Bishop's Blog

Entertainment, Needing Money, Wanting to Win

My dear brothers and sisters in Christ:

Today’s young people are growing up in Canada with gambling options not only widely available but eagerly and openly advertised and promoted. The long term consequences of this cultural shift are still unknown but for many adolescents gambling is now seen as the new rite of passage.

A study conducted by the Responsible Gambling Council, an independent, non-profit organization dedicated to the prevention of problem gambling reveals that more than one-third of Ontario teens who participated in the first-ever study to examine the gambling habits of students aged 15 to 17 are already gambling, and their ranks will likely double by the time they're 20.

  • Of the 2,140 teens surveyed, 34.9 per cent said they're already gambling.
  • Of those, 40 per cent said poker is their game of choice, while another 36 per cent admitted to regularly buying raffle tickets, including scratch-and-win lottery tickets.
  • Sports betting was next at 23 per cent, followed by playing dice at 15 per cent and online gambling at 10 per cent.
  • Poker is the most popular form of gambling because of its accessibility, ease of play and recent explosion in popularity.
  • While the majority of teens surveyed cited entertainment as their main reason for gambling, 20.7 per cent said they did it because they needed the money, and 15.3 per cent said it was to win back cash they had already lost.
  • Thirteen per cent of teens who play poker admitted they spend more money than they can afford on gambling.
  • Of those respondents who admitted to gambling, 3.9 per cent said they're already experiencing gambling problems. That number jumps to 6.9 per cent in the case of gamblers aged 18 to 24.

Technology-assisted gambling has ushered in a whole new world. Video lottery terminals (VLTS) with all their colours, lights, sounds and high speed repetition of transactions are such an addictive combination that they have become known as the crack-cocaine of gambling.

Entrepreneurs with an eye for revenue-generating opportunities are bound to seize upon the gambling potential of the Internet, cellphone, interactive TV and videogame gambling. At the moment, online gambling is illegal in Canada but many researchers believe that change is inevitable as governments continue to lose money to offshore gambling sites. The social problems, however, remain localized.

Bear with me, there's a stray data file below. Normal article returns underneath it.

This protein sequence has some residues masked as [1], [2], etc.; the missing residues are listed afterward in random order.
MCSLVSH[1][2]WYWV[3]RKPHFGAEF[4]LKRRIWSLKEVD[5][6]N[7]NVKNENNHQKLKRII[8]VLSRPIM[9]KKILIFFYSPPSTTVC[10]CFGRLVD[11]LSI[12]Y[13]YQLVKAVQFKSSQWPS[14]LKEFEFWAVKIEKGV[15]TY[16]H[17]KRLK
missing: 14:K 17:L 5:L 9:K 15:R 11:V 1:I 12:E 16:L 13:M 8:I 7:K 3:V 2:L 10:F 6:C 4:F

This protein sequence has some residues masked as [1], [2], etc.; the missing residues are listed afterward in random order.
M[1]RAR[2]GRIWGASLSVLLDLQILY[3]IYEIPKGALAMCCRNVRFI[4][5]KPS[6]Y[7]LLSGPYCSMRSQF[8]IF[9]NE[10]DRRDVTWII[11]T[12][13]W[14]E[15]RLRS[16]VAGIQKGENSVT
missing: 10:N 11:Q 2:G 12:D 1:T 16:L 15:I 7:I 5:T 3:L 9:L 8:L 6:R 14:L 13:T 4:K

For youth hooked into computer technology, it’s not difficult to find those Internet sites which offer “visitors” the chance to try their hand at such casino-type games as slot machines and blackjack. The 2003 report, “Understanding the Audience: the Key to Preventing Youth Gambling Problems,” strongly suggests that our youth are being groomed to gamble. Wiebe and Falkoski-Ham found that while 10% of the 11-16 year olds reported betting on the Internet, 95% said the site didn’t require a credit card. As the researchers pointed out, although players do not actually have to risk their own money, their wins and losses are displayed in terms of dollars. Essentially, they state, youth are learning to gamble on “adult” games and the long term impact of such sites on later gambling practices remains unknown. Given that young people are much more technology savvy than their parents, this becomes another compelling reasons for putting gambling on the “to-talk-about-and model” agenda with the family.

The International Centre for Youth Gambling Problems and His Risk Behaviours website offers the following signs of problem gambling for parents who worry that their children may have a gambling problem:

  1. Spends a lot of time gambling and thinking about gambling.
  2. Misses school or grades start to worsen because of time spent gambling.
  3. Starts to place larger and more frequent bets to maintain interest and excitement produced by gambling.
  4. Experiences mood swings and feels stressed when not gambling regularly or trying to reduce or stop gambling.
  5. Promises to stop or reduce their gambling but has trouble following through with plan.
  6. Lies or is secretive about gambling activities.
  7. Missing personal belongings or cannot cover regular expenses as he/she has used these to finance gambling activities.
  8. Borrows or takes money from family members or friends to gamble.
  9. Keeps on gambling because they believe that he/she can win back their money and then stop.
  10. Gambles as a means to escape or forget their problems.
  11. Family members or friends are concerned that your son/daughter's gambling is becoming serious.

Given the familial and social problems associated with gambling, recent research has emphasized the need to move from a disease model that mainly focuses on gambling as an individual pathology requiring treatment to a public health model that first considers the impact of gambling on community public health and then search for strategies to minimize its impact. Changing attitudes and parental modeling, rather than simply dispensing information, seems to be the critical factor in reducing gambling activity.

R.E. Shay once said: “Depend on the rabbit’s foot if you will, but remember it didn’t work for the rabbit.”.

☩ Frederick Henry
Bishop Emeritus

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